5:00pm came and went. We waited. And waited. And waited.

When it became clear our ride was not coming, I headed to the main road and flagged down a taxi. A minor snafu in the plan, but no big deal, as these types of hiccups are par for the course down here. We're used to it.

Scott and I had been communicating via text throughout the afternoon. He was returning to the boat to start the babies' dinner and would pick up Isla and I at the ferry dock in ten or fifteen minutes. All was well.

When Isla and I arrived at the dock, I looked over at our boat across the way. It appeared to be swooping in half moons. It was gusty, for sure. But something didn't look right at all...My stomach sank. Wait a minute...was it...could it be...moving!?! I tried to focus on Asante as I quickly handed the driver her fare and got Isla out of the car. Yes, the boat was definitely moving. Dragging? No. Moving. The engine was on, the tell tale spurt of water from the stern told me that. But...why? I could vaguely make out Scott at the helm as the boat continued to swinging widely, making swift movements and turns with the engine in full gear.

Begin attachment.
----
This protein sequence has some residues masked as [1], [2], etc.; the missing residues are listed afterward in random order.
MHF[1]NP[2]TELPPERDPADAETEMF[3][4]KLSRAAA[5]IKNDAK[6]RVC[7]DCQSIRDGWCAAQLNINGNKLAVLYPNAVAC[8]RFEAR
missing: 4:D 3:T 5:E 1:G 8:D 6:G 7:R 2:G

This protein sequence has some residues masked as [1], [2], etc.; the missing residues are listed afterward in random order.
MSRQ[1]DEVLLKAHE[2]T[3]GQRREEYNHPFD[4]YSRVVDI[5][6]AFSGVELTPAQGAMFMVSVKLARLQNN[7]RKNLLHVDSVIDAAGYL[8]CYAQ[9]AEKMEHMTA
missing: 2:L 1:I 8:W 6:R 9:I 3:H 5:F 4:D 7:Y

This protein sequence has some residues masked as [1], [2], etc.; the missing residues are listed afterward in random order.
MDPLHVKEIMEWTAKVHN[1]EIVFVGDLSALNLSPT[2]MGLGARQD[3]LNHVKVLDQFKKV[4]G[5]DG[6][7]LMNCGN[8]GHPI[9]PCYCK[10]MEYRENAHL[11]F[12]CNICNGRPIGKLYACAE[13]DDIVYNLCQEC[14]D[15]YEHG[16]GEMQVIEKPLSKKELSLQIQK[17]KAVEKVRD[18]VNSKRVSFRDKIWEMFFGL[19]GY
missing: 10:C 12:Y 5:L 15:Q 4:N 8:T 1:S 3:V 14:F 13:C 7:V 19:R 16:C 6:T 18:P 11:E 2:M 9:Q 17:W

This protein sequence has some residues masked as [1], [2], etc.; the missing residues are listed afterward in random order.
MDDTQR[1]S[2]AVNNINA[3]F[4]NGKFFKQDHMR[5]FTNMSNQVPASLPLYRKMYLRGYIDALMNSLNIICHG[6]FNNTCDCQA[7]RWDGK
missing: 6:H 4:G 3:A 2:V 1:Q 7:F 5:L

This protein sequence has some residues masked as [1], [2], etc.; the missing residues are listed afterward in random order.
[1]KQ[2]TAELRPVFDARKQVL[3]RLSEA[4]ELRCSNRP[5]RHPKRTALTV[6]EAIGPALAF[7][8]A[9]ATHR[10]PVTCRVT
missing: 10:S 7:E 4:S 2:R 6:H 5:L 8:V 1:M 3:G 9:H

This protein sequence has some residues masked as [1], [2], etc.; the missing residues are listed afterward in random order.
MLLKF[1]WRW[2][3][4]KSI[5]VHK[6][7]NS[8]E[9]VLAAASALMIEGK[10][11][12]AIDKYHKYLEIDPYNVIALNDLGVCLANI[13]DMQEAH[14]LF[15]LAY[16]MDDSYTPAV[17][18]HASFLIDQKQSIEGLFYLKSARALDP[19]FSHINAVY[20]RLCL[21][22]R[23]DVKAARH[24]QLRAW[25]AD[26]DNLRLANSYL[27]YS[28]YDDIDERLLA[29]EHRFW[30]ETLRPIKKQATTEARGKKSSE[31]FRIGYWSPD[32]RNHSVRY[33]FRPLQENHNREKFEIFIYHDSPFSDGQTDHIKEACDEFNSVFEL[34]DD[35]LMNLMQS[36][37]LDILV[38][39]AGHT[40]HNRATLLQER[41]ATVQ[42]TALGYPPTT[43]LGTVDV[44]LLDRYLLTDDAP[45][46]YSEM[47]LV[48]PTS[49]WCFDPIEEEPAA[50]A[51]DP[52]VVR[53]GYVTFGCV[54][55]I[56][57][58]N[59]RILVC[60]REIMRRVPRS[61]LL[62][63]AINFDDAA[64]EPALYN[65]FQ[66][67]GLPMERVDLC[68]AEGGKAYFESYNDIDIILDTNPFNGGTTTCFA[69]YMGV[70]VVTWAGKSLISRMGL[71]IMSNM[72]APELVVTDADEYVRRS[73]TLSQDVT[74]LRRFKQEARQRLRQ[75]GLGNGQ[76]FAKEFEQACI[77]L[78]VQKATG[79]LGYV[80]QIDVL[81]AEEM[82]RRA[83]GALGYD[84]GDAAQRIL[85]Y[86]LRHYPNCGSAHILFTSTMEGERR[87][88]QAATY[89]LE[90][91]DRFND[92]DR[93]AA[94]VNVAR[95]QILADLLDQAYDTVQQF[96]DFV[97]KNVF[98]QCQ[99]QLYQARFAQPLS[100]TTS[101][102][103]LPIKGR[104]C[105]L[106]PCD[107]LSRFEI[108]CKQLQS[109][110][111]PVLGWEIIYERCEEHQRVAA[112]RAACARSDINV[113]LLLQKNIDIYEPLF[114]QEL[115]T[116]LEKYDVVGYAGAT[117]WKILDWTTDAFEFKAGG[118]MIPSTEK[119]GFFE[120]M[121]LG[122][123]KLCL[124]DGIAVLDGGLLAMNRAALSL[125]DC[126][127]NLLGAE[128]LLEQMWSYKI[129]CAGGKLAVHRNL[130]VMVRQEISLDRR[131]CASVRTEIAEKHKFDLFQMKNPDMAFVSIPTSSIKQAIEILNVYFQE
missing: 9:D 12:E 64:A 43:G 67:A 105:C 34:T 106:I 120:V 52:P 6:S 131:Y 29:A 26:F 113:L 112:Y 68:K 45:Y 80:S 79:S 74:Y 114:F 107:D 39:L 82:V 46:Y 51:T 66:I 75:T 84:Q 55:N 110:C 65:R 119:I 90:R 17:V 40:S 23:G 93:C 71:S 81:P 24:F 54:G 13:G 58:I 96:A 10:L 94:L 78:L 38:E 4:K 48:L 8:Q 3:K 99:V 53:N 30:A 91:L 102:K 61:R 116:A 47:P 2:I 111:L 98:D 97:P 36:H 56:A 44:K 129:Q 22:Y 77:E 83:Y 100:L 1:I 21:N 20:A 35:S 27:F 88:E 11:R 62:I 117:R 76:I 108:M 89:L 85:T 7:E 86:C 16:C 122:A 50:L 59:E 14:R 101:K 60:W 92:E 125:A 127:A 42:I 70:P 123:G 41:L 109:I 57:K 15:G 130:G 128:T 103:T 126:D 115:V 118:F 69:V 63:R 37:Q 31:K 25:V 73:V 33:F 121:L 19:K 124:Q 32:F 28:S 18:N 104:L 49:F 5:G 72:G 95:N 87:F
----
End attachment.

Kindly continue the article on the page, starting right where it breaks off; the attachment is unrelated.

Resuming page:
My heart began to race. Armed with the knowledge that a) Scott was alone with the babies b) it was well past their dinnertime and c) he was clearly struggling - I knew the situation on board was not ideal. Not by a long shot.

I watched nervously as I fumbled for our hand held VHF.

"Asante, Asante...this is Asante mobile" I called.
"This is Asante, go 09" Scott replied, quickly.
"Zero Nine" I repeated as I changed channels.
"What's happening Scott?" I asked, helplessly.
"Need to move" he snapped. I could hear the babies screaming loudly in the background.
"Yes, but why" I asked.
"Big Catamaran" he replied, as if in code "way too close" he finished with a snap.